Short Course #2: Fundamentals of Electrochemistry: Basic Theory and Thermodynamic Methods

Sunday, 28 May 2017: 09:00-16:30
Grand Salon A - Section 4 (Hilton New Orleans Riverside)
This course covers the basic theory and application of electrochemical science. It is targeted toward people with a physical sciences or engineering background who have not been trained as electrochemists, but who want to add electrochemical methods to their repertoire of research approaches. There are many fields in which researchers originally approach their work from another discipline but then discover that it would be advantageous to understand and use some electrochemical methods to complement the work that they are doing.

The course begins with a general, basic foundation of electrochemistry and uses it to develop the theory and experimental approaches to electrochemical problems of a thermodynamic nature. It complements a sister course, “Fundamentals of Electrochemistry: Basic Theory and Kinetic Methods”, offered alternately by the same instructor. The two courses have different emphasis, and each is designed to be a stand-alone introduction to electrochemical fundamentals. If both courses are desired, they can be taken in either order.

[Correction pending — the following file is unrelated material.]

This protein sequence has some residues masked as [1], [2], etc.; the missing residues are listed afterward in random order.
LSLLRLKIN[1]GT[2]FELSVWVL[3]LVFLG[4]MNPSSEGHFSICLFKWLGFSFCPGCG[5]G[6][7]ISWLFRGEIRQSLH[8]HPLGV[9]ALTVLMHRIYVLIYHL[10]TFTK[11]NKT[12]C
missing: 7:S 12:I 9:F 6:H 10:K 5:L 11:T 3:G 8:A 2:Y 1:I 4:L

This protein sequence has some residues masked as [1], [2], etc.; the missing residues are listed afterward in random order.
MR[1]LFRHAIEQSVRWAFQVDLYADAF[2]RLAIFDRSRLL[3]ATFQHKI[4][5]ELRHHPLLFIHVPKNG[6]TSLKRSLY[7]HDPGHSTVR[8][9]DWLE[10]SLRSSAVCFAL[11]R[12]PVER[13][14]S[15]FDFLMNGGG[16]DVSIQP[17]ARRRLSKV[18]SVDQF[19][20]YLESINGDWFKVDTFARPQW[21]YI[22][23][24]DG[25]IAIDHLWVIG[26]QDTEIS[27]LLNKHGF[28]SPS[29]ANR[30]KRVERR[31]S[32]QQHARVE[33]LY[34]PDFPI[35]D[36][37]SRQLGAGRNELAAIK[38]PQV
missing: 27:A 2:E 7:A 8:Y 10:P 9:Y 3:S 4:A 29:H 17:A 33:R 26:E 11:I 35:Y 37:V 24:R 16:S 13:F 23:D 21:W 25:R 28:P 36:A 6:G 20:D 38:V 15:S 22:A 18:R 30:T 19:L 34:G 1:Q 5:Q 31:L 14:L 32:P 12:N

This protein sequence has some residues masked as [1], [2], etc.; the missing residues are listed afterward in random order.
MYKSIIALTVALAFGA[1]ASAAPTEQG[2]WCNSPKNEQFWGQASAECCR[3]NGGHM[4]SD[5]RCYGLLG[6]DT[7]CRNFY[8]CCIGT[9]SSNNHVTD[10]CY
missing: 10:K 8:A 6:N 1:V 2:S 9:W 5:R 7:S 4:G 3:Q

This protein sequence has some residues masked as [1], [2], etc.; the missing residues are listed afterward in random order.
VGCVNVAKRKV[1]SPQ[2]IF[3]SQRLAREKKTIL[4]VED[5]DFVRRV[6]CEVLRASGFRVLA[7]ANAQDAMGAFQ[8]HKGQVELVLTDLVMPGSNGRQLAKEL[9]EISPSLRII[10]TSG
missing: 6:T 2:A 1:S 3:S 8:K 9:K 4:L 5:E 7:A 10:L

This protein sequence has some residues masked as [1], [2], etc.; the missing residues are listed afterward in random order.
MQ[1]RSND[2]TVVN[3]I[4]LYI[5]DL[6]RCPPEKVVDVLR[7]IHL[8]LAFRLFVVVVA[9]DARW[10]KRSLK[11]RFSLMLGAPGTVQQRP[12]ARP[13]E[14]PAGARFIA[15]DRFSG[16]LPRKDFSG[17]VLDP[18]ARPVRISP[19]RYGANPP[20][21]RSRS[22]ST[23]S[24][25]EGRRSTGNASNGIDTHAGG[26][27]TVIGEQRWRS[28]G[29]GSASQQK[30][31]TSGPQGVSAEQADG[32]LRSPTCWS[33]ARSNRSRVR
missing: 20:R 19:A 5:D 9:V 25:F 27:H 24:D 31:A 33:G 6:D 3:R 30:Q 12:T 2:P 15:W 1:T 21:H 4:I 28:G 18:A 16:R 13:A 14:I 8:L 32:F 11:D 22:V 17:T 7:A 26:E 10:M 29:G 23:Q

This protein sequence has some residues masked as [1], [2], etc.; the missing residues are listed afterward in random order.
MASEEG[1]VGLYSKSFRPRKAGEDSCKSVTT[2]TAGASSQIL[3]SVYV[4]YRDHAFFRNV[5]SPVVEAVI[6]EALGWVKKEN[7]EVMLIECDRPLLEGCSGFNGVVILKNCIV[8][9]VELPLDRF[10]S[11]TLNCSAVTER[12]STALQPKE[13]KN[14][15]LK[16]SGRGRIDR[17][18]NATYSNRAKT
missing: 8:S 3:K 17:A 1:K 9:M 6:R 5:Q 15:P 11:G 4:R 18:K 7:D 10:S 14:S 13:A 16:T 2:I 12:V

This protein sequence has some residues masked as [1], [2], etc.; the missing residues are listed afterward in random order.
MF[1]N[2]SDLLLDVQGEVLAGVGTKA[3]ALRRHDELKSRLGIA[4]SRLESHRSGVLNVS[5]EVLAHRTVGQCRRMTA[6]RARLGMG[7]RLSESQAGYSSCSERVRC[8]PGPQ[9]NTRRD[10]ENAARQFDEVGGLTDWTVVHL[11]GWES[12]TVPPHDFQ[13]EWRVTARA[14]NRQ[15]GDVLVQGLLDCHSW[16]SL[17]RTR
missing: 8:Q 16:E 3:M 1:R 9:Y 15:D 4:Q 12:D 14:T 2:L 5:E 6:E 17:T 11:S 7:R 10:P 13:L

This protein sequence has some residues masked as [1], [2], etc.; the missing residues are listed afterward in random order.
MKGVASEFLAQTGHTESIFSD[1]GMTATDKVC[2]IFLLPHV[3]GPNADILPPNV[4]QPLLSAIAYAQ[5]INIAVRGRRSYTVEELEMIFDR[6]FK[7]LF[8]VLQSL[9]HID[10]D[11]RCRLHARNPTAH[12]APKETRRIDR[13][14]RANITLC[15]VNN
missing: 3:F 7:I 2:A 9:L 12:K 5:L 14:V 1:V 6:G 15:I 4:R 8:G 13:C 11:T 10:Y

Course outline
  • Introduction and Overview of Electrode Processes
  • Chemical vs. Electrochemical Thermodynamics
    • reference electrodes, standard potentials, cell potentials, Nernst equation, electrode-solution interface, and double-layer structure
    • ion-selective electrodes, applications in analytical electrochemistry and sensors, aqueous and non-aqueous systems
  • Chemical Stoichiometry vs. Faraday’s Law
    • coulometry, bulk electrolysis
  • Theoretical Basis for Methods
    • surface tension, adsorption and adsorption isotherms, electrocapillarity, potential of zero charge, Lippmann equation
  • Methodology
    • potentiometry, differential capacity, coulometry, cyclic voltammetry, polarography
  • Electrochemical Instrumentation
    • voltmeters, ammeters, potentiostats, galvanostats, design of electrochemical cells
  • Coupled Characterization Methods (time permitting)
    • modified electrodes, spectroelectrochemistry, in-situ neutron scattering, surface analysis, etc.
Jamie Noel
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